It's the first summer of the new century, and we're off to the coast. But before we load the minibus with sunblock and beachwear, someone should check that we've packed the essentials. We'll need maps, and plenty of them. Then there are compasses, plastic wallets and any number of clipboards and instruction sheets and pieces of paper to write on. Most important is the camera - and a camera's no good without film. If there's an inch of space left, then take a towel by all means.
For this is no seaside excursion. It's Coastline 2000 - a project that entrusts pupils of all ages with the task of gathering valuable information about our island home. Imagine how long it would take to inspect every inch of accessible coast in England and Wales, as well as parts of Scotland and Northern Ireland - to photograph it at 200-metre intervals and to record detailed observations about its general condition.
Starting in June, Coastline 2000 aims to get the job done in three months flat, simply by dividing the map into grid squares and inviting schools and colleges to survey one square each. It also aims, somewhere along the way, to inspire the geographers of tomorrow.
It's a principle that was tried and tested four years ago, when Land Use UK gave thousands of schoolchildren the job of finding out exactly what we do with the country we live in. That project was organised by the Geographical Association, and it is the GA, in partnership with the National Trust and Ordnance Survey, that has launched this latest initiative.
Mo Morron, chairman of the Coastline 2000 steering committee, is headteacher of Harthill county primary school in Cheshire, and she took 40 children aged four to 11 to the Dee Estuary to test the action packs that will go out to schools that register an interest in January.
"The children found it exciting," she says. "Although we are only 35 miles inland, some of them had never been to the seaside before. Others had been on planes to various places but didn't know their own coastline."
The coachdriver was so fascinated by what they were doing that he insisted on spending the day with them. And for Ms Morron, it's that notion of tomorrow's citizens leading the way that lies at the heart of this project. "It empowers them to know that what they are doing is part of an officially recognised national survey," she says. "It raises the stakes. You're saying to young people, 'We care about about what you think. We're taking notice of what you tell us. And we know that, if we give you right equipment and the opportunity to go to these places, you will produce work of quality.' " Along with the photographs, children will be expected to research and record the ownership of land along their designated stretch of coast and the uses to which it is put, to spot evidence of pollution and to report on accessibility.
They will also be asked to give their opinions on the places they visit - to say what appeals to them and interests them, what they dislike or find surprising, and what changes they would like to see over the next 20 years.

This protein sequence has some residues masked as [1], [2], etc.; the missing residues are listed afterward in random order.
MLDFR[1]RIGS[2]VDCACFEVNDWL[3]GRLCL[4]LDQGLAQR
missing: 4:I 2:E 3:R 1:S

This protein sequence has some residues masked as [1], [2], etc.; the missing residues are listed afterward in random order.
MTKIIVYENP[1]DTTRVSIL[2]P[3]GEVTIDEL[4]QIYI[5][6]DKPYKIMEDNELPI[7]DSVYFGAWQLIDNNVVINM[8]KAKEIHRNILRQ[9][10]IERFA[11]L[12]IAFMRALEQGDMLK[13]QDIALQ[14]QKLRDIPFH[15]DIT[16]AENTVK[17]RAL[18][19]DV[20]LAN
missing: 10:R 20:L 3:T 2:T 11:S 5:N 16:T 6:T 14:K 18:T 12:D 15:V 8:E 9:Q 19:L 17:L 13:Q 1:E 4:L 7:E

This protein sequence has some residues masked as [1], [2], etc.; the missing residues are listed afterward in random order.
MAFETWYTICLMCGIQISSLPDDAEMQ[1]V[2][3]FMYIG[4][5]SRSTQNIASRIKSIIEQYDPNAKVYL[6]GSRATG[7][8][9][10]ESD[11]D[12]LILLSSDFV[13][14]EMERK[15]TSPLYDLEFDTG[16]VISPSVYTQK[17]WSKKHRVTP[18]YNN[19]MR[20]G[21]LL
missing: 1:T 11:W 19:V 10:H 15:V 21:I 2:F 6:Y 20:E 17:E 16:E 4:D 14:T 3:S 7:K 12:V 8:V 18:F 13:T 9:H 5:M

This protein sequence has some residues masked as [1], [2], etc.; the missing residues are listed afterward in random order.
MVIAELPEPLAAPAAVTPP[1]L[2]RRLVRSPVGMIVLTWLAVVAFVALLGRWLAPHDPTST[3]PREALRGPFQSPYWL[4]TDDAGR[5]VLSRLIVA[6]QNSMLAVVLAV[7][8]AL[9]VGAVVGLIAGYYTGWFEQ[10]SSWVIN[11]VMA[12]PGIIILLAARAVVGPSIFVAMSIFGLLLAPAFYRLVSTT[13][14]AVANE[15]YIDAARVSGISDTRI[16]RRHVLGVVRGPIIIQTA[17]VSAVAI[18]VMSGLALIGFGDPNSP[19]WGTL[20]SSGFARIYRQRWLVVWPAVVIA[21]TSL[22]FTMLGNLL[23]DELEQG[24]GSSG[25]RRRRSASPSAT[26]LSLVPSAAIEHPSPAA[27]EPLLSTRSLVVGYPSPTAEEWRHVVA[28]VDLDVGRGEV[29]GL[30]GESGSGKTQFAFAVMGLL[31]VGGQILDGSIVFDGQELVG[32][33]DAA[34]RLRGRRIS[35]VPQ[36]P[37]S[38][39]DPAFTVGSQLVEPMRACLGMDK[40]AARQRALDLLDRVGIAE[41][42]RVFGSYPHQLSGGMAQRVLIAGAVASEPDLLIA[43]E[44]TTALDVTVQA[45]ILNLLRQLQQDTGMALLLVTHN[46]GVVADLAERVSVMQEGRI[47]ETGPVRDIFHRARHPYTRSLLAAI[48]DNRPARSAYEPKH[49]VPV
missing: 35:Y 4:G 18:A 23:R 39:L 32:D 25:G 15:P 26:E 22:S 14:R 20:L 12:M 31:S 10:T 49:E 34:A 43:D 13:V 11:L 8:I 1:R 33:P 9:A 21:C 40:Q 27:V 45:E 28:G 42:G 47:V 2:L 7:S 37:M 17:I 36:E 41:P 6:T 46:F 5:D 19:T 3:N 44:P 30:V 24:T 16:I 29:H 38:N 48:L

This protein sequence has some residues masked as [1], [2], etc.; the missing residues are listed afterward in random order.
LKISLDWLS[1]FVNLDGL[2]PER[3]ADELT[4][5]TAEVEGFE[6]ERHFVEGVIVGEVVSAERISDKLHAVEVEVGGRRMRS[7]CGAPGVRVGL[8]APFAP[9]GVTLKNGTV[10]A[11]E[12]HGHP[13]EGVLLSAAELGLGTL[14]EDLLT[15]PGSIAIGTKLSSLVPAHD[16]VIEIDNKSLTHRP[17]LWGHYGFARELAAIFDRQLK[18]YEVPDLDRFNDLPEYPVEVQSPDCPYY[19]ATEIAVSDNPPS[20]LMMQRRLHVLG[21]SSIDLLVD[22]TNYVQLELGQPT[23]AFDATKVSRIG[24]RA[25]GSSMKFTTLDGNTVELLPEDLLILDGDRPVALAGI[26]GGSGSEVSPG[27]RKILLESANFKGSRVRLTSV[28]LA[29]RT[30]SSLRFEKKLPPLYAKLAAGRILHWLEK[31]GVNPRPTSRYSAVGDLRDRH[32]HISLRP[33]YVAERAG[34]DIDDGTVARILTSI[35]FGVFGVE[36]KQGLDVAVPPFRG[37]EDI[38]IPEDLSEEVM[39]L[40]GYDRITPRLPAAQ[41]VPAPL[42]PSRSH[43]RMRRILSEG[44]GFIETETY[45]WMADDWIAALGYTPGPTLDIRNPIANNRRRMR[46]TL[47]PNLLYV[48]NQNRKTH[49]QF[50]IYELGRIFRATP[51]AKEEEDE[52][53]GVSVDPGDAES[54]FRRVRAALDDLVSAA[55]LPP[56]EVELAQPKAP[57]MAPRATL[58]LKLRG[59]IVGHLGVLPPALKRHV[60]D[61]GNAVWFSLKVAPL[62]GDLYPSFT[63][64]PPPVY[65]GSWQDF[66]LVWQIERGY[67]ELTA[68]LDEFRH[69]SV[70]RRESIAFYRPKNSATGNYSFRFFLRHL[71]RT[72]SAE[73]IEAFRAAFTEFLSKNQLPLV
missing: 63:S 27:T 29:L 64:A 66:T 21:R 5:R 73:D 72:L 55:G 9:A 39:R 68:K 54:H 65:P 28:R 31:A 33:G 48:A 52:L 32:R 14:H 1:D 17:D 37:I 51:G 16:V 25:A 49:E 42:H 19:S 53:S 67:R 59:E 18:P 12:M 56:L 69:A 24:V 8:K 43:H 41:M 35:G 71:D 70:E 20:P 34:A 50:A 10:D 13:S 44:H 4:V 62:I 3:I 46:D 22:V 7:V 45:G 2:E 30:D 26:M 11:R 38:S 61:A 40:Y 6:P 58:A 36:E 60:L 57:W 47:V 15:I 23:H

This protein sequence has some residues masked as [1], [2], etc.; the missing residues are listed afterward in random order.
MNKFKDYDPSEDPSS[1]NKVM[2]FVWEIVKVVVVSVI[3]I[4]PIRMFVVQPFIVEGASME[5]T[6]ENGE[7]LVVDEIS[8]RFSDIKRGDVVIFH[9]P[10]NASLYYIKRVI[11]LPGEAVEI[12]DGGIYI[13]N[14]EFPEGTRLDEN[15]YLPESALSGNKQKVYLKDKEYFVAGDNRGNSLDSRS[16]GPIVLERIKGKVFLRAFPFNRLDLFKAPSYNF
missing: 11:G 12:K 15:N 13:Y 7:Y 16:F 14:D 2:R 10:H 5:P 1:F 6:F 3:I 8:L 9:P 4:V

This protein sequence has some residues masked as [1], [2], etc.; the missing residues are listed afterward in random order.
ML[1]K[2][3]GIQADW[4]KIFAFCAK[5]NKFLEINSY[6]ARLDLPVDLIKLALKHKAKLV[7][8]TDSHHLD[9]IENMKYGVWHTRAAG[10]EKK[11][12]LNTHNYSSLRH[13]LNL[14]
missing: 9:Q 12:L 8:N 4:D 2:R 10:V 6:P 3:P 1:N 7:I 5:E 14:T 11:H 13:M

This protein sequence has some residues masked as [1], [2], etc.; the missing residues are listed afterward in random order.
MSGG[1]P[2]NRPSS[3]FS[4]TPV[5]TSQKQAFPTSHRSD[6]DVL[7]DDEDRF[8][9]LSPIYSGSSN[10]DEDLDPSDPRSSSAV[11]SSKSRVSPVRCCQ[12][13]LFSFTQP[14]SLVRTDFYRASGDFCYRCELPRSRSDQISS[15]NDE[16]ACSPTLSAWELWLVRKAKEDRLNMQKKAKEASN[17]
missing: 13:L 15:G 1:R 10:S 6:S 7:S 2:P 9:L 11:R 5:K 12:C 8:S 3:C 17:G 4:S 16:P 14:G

The information and children's comments about the coast will then be recorded on a CD-Rom and made publicly available, says Ms Morron. "The National Trust and Ordnance Survey are interested because this will be up-to-date information gathered all at the same time, and a large number of universities have also expressed an interest in the data."
Although much of the surveying will be carried out by schools and colleges in coastal areas - the fieldwork has been tailored to fit into a single day-trip - the target zone includes river estuaries as far as the tidal limit. And for those further from the coast, a different kind of survey has been devised. This will encourage children to investigate their connections with the sea by way of rivers and streams and establish for the first time which parts of the coast are visited by people living in different areas and what transport is available.
"We're trying to involve all pupils in this, from infants to students in higher education," says Mo Morron. "The millennium is a wonderful opportunity to gain children's views and visions, and wherever we are in the UK it's important for young people to have that sense of ownership of the coast and that responsibility for it as an island nation."
* STUDENTS MAKE NOTES ON THE MARGIN
It was pretty good," says Tim, but with the sort of emphasis that suggests it was actually very good indeed.
Tim was one of 16 year 9 geography students from Heartsease high school in Norwich who spent a day at the end of the summer term surveying a five-kilometre stretch of the north Norfolk coast as a pilot run for Coastline 2000.
"I was surprised how amazingly they took to it," says geography teacher Kirsten Remer. "It really captured their imaginations. Some of them don't get to places like that much, and when you take them out and they're allowed to explore, they really enjoy it. And that shines through in their work."
Mentally multiply the huge stack of photographs, the completed questionnaires and intricately annotated maps that came back with them and you begin to grasp the quantity of data that the project will harvest when it gets under way nationally.
Ms Remer allocated specific roles to individuals - photographer, map detailer, land use recorder and so on - and each received a job description. Everyone was also asked to express a view on the coastline.
But among the insights into dangerous paths and ill-considered sea defences one or two conundrums lie in store for future analysts. What did the children like most? "The grass," wrote one. But a classmate had an entirely different perspective. What did he dislike most? "The grass."